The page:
Ten patients reported concerns related to the sensor, primarily itching, allergic reaction, or redness at the site (not out of keeping of the usual risk of reactions to medical devices that stick to the skin).  Some aspects of quality of life were reported to be improved as well – not surprising,  since studies have shown that people with diabetes who have had severe low blood sugar in the past fear this occurring again as much as they fear blindness as a complication of their diabetes.

It would be interesting for this study to be repeated in people with type 2 diabetes, and also to compare the Libre to the continuous glucose monitoring system.

Bottom Line: The Libre would be a strong addition to our blood glucose monitoring options for diabetes in Canada.

Disclaimer: I have received honoraria as a continuing medical education speaker and consultant from the makers of the Freestyle Libre (Abbott). 

Follow me on twitter! @drsuepedersen © 2016


Toasty Roasty Kale and Bean Tomato Soup!

>> Monday, October 10, 2016

Brrr....!!! In our part of Canada at least, winter has come early, with the first snowfall already upon us!  I found this wonderful soup recipe that will help keep us warm through the cold months - but I amped up the spices, switched up the beans, and added kale for something a little different (and also to use the last of this season's kale from my mom's garden!).


  • 1 20-oz (540 mL) can of mixed beans, drained and rinsed (pure lentils would be awesome too)
  • 1 28-oz (796 mL) can of low sodium tomatoes, chopped, undrained
  • 2 cups vegetable or chicken broth, low sodium
  • 1 medium onion
  • 2 cups chopped kale
  • 1 tsp ground cinnamon
  • 1 tsp ground cumin
  • pepper to taste


1.  Put all ingredients except the kale into a large soup pot. 

2. Heat soup to boiling; reduce heat and simmer 5 minutes. 

3.  Stir kale into soup and simmer another 5 minutes. 

4.  Season to taste with pepper!

Makes 6 servings.  Per serving: 

Calories: 148
Protein: 9.5g
Carbs: 25g
Fat: 1.6g

Happy Canadian Thanksgiving!

Follow me on twitter! @drsuepedersen © 2016


Want a Lower Calorie Meal To Go?

>> Tuesday, October 4, 2016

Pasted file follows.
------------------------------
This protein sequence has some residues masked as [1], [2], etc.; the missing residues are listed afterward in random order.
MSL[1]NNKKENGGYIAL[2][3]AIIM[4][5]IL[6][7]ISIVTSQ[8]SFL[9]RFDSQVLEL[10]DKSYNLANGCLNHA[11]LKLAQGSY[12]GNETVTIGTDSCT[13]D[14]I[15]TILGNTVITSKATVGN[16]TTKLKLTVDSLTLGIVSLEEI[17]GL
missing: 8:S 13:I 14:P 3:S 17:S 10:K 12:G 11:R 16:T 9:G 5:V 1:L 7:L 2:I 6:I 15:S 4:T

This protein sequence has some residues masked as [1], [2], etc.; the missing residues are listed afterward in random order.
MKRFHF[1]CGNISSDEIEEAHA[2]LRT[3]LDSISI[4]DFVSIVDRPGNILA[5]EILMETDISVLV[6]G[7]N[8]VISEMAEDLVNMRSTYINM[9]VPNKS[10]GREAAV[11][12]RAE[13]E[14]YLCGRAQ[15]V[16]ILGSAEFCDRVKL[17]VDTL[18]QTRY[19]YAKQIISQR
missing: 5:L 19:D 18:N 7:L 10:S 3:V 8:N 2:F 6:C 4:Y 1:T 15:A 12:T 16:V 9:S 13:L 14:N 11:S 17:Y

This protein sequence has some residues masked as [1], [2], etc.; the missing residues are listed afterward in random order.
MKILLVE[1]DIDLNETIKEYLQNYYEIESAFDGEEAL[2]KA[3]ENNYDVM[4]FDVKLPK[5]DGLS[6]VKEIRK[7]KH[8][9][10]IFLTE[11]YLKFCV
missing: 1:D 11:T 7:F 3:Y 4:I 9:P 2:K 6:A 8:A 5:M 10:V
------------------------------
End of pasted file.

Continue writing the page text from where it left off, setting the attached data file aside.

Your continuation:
For those days when you know you're going to need to eat on the run, it can be especially hard to resist the temptations of the take-out restaurant or deli that you hit up for your lunch.  A great way to cut calories on those days was proven in a recent study - order well ahead!

The study, published in the Journal of Marketing Research, found that longer delays between placing a lunch order and eating lunch was associated with a reduction in calorie content of the order, with 38 calories less ordered per hour of delay between the order and lunchtime.  They also found that people who ordered lunch immediately before eating had the highest calorie content of their order - about 100 calories more than someone ordering earlier in the day.

Ordering lunch soon after breakfast may be the best time to order, perhaps because of fullness from breakfast, or perhaps because it's easier to think about exerting self control over our future selves than our present selves.  Perhaps the stress of the day hasn't yet taken hold in the earlier morning, allowing us to make healthier lunch choices (stress can cause us to eat more and crave unhealthy foods).  Whatever the reason, try ordering lunch when you get to the office in the morning, and let me know how it goes via comments to this post!

Thanks to my friend Bob for the heads' up on this study!

Follow me on twitter! @drsuepedersen © 2016


Type 2 Diabetes Medications Exenatide Weekly and Dapagliflozin Studied In Combination

>> Monday, September 26, 2016

In the wake of the recent annual European diabetes (EASD) meeting, another important study (and heavy science blog post!) coming your way today.